EVERY decade or so a book comes along to move the hearts of a generation. Last decade, that book was The Kite Runner. The same American publishers have chosen Girl in Translation, partly based on the author’s own experiences, as their number one choice for 2010.
Kimberly Chang has always dreamed of seeing New York, ‘Min-hat-on’, the skyscrapers and, most of all, the Liberty goddess. But when she and her mother get the opportunity to leave Hong Kong to make their lives in the US, the reality she discovers is shockingly different.
Her aunt, married to a property tycoon who runs sweatshops in Chinatown, puts them into a vermin-infested apartment in a condemned building where the broken windows are patched up with bin liners and the oven is their only source of heat .
As Kimberly’s mother owes her sister and brother-in-law a fortune for flight tickets and medical bills, the future looks bleak. She is bound to work for them, for two cents per garment, with her daughter helping her after school. Here, Kimberly meets Matt, a boy who has had to drop out of school to work for his family.
But 11-year-old Kimberly is intellectually gifted and in spite of her almost total lack of English, she gradually makes headway (learning the dictionary by heart). She also protects her illiterate mother who speaks no English and is constantly exploited.
It is her spirit and wit that helps Kimberly tackle the seemingly insurmountable challenges ahead. Protective of her mother, when difficult decisions have to be made, she makes them alone.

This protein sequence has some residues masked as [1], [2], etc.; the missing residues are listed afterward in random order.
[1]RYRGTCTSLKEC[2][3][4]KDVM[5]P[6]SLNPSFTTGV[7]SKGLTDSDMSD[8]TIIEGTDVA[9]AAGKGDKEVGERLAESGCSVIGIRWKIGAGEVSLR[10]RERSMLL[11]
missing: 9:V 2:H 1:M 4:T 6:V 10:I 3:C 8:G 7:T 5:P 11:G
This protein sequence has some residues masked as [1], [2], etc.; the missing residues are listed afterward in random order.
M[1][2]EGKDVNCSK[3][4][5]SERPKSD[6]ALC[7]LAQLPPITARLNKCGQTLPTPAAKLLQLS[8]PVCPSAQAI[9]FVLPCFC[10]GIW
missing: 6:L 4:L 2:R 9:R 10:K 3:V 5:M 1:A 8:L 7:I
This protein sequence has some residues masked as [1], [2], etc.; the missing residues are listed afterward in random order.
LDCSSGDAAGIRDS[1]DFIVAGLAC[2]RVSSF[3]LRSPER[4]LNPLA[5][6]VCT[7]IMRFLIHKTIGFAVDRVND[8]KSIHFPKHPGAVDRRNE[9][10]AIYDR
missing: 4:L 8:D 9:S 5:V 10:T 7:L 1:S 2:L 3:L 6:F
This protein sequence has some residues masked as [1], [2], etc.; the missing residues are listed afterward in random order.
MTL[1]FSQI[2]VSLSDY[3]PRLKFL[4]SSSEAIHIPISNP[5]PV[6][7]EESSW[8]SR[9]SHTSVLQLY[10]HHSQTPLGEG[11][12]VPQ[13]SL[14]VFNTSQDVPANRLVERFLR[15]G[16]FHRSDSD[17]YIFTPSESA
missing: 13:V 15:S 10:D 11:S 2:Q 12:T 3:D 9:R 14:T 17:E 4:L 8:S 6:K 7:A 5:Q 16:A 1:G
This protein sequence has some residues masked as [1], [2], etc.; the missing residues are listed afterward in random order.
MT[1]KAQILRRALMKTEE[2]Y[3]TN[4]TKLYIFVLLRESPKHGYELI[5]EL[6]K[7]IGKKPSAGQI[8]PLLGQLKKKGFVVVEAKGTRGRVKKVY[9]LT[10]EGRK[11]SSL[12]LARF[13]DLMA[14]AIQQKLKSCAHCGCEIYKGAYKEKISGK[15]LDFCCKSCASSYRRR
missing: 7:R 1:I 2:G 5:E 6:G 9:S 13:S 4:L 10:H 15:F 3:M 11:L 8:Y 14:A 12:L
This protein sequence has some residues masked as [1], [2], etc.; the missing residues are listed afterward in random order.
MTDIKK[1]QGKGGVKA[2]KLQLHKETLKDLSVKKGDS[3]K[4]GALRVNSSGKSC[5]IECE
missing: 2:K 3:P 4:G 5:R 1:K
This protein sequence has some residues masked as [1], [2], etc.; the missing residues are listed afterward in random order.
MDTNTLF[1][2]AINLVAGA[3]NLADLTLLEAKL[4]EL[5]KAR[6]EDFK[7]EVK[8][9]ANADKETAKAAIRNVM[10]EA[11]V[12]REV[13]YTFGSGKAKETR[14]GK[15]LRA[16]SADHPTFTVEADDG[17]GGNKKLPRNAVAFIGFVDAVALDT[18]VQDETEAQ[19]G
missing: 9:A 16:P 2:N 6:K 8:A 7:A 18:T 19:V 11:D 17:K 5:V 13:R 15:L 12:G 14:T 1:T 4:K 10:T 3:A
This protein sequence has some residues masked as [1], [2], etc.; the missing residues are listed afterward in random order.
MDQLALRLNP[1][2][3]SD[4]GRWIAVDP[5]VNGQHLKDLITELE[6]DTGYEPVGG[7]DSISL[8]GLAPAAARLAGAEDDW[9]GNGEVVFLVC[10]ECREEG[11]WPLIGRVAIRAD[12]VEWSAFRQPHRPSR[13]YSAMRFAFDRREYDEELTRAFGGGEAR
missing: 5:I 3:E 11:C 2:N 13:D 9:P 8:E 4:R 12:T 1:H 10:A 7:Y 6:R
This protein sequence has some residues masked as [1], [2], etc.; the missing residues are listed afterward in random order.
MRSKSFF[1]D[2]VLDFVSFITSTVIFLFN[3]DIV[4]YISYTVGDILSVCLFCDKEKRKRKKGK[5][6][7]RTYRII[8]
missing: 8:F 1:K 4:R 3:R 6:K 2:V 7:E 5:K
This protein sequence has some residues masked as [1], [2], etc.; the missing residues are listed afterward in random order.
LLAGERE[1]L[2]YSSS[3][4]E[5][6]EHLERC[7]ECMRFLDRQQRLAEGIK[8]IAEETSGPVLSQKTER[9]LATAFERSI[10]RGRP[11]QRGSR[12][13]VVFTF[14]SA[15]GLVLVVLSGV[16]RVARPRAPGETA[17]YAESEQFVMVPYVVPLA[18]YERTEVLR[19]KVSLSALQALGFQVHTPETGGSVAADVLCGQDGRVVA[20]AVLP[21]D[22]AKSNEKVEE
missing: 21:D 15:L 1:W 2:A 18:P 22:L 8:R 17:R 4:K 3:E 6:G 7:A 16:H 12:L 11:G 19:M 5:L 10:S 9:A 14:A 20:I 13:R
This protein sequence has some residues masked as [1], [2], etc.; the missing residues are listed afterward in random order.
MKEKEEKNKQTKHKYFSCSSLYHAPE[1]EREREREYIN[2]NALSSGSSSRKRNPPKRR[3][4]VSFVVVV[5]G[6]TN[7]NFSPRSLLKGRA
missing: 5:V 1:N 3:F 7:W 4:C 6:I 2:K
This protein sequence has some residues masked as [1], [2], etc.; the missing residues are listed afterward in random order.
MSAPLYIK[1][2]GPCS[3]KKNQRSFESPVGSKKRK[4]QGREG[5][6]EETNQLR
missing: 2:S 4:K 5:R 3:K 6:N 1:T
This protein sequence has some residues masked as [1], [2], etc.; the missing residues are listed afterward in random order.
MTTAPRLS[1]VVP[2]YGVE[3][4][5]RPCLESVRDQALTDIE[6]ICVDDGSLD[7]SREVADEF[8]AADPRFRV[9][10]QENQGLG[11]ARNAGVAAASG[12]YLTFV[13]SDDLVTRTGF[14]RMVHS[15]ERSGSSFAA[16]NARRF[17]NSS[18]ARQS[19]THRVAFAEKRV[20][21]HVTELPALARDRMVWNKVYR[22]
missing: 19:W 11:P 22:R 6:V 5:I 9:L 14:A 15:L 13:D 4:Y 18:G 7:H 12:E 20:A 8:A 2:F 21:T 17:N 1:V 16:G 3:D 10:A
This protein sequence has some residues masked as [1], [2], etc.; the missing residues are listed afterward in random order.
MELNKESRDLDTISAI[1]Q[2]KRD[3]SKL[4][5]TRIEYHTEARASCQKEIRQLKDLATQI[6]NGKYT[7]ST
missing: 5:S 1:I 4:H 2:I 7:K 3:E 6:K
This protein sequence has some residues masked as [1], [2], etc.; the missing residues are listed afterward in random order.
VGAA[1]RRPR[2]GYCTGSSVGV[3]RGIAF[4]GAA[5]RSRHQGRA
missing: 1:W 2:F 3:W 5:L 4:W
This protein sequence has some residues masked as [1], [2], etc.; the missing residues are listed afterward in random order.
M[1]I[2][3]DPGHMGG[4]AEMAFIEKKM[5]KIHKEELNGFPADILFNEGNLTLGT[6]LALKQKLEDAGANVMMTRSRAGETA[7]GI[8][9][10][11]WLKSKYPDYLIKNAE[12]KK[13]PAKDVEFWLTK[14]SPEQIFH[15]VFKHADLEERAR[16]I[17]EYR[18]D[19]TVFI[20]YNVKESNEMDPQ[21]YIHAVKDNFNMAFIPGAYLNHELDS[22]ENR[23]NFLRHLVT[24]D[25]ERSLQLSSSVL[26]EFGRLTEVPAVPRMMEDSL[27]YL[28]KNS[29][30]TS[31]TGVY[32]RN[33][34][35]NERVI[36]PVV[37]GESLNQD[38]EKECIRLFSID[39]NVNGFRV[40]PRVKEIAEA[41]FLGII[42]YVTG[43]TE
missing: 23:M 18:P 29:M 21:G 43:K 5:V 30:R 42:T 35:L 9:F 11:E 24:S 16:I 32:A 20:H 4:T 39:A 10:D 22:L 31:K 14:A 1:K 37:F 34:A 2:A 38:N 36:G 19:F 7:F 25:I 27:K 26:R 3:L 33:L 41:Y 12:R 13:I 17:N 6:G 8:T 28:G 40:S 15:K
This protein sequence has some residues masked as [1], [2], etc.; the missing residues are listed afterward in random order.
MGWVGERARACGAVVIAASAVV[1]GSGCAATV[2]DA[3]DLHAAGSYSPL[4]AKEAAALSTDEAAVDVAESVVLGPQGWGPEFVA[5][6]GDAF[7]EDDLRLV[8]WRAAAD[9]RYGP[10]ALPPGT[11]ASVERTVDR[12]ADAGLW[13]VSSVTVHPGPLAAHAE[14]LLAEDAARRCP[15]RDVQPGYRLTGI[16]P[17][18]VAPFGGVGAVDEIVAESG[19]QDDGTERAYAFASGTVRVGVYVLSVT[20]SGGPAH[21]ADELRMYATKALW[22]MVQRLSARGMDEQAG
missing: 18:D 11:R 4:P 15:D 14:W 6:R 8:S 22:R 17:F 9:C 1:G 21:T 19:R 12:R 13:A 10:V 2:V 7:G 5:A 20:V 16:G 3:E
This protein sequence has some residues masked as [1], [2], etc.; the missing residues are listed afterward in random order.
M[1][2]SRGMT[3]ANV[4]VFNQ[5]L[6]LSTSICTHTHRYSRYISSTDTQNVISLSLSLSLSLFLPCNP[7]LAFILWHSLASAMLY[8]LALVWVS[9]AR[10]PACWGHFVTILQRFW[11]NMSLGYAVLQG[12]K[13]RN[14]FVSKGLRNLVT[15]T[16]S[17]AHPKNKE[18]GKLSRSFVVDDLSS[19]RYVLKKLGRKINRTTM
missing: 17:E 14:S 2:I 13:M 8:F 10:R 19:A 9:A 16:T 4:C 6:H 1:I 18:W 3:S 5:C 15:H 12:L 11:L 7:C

In this evocative début about a singular bond between mother and daughter, and the power of education to transform lives, Kwok’s quiet narrative voice steals up on you and captures your heart.
PREMIER LEAGUE:Southampton v Man CityManchester City boss Manuel Pellegrini has reiterated how highly he rates Sergio Aguero, emphasising that he regards the Argentina international as a better all-round player than Luis Suarez.
South Africans united in mourning for Nelson Mandela yesterday, but while some celebrated his remarkable life with dance and song, others fretted that the anti-apartheid hero's death would make the nation vulnerable again to racial and social tensions.
HEINEKEN CUP POOL SIX:Munster v PerpignanMunster will go in to their must-win Heineken Cup clash with Pool 1 leaders Perpignan tomorrow intending to meet fire with fire against a powerful French Top 14 side at Thomond Park.
The grandmother of a toddler with Down's syndrome has been waiting a year for a response from the Taoiseach and three government ministers to correspondence about disability cuts referred to them on her behalf by the troika.